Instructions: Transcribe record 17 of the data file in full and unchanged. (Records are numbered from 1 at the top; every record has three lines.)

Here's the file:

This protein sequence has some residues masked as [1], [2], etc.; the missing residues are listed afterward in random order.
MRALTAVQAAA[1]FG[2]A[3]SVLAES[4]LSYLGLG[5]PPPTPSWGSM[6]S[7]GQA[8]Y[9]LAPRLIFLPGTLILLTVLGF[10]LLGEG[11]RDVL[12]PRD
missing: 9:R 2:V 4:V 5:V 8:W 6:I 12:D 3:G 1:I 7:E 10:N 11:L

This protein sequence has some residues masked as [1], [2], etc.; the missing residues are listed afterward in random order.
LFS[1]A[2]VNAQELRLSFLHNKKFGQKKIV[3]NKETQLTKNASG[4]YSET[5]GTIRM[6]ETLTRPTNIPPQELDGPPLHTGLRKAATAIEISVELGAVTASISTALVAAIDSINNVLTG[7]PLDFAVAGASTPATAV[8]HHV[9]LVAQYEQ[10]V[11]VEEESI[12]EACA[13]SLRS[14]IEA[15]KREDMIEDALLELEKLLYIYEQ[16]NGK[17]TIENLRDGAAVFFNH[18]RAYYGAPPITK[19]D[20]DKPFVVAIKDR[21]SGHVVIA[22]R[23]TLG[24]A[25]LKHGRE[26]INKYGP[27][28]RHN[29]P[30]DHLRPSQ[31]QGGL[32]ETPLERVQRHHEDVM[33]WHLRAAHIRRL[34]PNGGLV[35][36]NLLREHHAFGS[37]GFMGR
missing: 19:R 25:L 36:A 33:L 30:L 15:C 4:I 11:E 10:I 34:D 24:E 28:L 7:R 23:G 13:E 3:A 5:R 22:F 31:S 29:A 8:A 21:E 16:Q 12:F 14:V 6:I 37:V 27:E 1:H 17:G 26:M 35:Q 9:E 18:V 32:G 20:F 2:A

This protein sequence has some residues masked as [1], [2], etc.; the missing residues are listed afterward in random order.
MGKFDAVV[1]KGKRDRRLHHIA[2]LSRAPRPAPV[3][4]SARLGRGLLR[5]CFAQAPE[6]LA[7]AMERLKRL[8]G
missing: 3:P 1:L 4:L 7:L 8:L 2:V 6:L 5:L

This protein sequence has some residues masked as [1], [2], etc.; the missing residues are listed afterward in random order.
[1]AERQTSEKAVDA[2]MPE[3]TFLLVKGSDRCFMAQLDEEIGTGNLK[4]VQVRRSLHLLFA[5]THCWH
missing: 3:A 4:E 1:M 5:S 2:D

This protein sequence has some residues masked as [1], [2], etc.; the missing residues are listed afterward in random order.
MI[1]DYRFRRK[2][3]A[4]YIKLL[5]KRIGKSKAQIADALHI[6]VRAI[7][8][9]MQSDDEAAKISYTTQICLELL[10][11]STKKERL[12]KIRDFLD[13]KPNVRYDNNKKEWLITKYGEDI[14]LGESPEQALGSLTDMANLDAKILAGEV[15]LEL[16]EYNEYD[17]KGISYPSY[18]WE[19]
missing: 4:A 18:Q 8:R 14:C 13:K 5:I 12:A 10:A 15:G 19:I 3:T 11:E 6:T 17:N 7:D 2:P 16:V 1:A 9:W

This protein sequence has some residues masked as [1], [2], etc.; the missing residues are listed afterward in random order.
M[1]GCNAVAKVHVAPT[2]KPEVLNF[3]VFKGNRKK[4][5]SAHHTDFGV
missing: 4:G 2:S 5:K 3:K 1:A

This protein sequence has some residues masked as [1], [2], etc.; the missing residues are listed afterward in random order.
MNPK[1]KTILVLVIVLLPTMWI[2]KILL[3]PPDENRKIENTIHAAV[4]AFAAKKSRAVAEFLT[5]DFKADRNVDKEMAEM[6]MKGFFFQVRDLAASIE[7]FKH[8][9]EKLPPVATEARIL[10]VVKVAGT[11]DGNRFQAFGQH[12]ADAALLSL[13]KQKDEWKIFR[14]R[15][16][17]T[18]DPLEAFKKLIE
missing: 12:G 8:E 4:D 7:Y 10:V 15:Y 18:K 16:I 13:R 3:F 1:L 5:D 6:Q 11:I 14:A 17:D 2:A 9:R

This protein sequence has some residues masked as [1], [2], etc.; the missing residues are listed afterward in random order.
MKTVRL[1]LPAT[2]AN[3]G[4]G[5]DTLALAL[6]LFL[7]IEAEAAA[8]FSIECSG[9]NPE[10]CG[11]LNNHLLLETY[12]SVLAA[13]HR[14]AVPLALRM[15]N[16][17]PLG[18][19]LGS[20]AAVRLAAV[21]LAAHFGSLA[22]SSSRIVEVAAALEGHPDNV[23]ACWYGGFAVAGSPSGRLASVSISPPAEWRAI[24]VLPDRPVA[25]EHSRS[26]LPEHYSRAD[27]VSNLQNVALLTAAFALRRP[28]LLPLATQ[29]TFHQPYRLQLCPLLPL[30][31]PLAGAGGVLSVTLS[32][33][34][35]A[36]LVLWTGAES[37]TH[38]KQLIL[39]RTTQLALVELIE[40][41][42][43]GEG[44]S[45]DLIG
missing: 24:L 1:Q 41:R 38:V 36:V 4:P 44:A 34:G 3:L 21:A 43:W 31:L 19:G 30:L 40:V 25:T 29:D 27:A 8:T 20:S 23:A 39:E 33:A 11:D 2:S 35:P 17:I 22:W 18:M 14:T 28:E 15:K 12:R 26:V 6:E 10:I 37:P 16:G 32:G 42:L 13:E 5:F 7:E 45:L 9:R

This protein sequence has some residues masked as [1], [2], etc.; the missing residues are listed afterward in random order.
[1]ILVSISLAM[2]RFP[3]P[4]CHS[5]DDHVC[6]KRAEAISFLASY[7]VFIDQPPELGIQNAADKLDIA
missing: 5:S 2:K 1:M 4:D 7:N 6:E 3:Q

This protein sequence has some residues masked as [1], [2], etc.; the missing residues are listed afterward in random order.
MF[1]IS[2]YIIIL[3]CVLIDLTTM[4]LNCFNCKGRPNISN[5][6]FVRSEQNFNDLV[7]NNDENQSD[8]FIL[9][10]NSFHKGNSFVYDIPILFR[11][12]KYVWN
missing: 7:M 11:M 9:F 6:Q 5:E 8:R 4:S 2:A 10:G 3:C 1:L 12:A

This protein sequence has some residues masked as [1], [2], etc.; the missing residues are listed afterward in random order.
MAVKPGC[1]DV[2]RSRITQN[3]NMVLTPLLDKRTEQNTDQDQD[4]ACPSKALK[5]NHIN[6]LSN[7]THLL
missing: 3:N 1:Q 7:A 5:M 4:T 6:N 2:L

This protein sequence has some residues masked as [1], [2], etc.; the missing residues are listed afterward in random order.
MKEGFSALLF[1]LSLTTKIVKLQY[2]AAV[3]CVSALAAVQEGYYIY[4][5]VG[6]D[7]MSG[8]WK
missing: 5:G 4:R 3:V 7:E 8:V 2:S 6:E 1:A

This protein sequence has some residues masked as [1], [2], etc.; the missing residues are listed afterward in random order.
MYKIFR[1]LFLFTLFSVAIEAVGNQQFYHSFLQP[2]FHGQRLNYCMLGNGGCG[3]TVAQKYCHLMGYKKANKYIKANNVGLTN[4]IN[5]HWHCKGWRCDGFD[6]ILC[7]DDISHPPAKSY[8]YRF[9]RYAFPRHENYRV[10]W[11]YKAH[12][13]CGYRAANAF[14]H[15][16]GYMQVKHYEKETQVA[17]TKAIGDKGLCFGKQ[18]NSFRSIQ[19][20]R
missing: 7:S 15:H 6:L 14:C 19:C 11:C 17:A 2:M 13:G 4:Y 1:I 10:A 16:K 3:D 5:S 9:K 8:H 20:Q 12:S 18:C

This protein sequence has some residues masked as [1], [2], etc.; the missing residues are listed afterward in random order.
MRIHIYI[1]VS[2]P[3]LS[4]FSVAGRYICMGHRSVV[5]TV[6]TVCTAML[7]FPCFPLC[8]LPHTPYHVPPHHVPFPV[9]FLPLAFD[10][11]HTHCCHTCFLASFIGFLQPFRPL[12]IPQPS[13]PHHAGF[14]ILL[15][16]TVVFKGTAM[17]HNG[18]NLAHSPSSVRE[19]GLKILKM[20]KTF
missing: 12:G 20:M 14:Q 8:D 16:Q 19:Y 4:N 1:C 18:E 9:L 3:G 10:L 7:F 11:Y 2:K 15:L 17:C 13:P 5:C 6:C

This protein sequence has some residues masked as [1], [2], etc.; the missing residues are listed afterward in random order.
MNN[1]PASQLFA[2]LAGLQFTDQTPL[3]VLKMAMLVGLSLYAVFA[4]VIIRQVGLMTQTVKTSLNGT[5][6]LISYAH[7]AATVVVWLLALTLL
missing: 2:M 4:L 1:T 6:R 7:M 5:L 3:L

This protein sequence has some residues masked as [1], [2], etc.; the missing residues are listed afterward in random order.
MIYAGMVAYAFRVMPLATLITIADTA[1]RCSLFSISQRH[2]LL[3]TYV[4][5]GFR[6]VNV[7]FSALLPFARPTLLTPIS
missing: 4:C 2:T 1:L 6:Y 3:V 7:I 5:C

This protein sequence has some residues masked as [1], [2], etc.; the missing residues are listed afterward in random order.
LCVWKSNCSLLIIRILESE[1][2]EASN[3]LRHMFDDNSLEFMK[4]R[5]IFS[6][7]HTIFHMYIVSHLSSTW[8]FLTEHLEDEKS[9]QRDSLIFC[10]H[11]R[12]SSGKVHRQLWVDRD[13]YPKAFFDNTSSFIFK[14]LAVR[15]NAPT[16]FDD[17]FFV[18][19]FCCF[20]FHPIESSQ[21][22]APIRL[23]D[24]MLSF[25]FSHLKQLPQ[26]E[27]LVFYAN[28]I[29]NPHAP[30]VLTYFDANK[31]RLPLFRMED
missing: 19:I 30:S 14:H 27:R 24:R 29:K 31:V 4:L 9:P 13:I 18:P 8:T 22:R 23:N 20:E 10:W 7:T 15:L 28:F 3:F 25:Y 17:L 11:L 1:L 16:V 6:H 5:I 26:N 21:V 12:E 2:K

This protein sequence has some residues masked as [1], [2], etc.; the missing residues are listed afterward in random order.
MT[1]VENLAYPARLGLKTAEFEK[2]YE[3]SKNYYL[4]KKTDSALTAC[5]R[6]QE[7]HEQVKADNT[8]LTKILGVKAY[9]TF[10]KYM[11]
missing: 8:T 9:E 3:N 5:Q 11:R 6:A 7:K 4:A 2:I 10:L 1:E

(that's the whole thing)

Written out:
This protein sequence has some residues masked as [1], [2], etc.; the missing residues are listed afterward in random order.
LCVWKSNCSLLIIRILESE[1][2]EASN[3]LRHMFDDNSLEFMK[4]R[5]IFS[6][7]HTIFHMYIVSHLSSTW[8]FLTEHLEDEKS[9]QRDSLIFC[10]H[11]R[12]SSGKVHRQLWVDRD[13]YPKAFFDNTSSFIFK[14]LAVR[15]NAPT[16]FDD[17]FFV[18][19]FCCF[20]FHPIESSQ[21][22]APIRL[23]D[24]MLSF[25]FSHLKQLPQ[26]E[27]LVFYAN[28]I[29]NPHAP[30]VLTYFDANK[31]RLPLFRMED
missing: 19:I 30:S 14:H 27:R 24:R 29:K 31:V 4:L 9:P 13:I 18:P 8:T 22:R 23:N 20:E 10:W 7:T 15:L 28:F 3:F 25:Y 17:L 11:L 1:L 16:V 6:H 5:I 26:N 21:V 12:E 2:K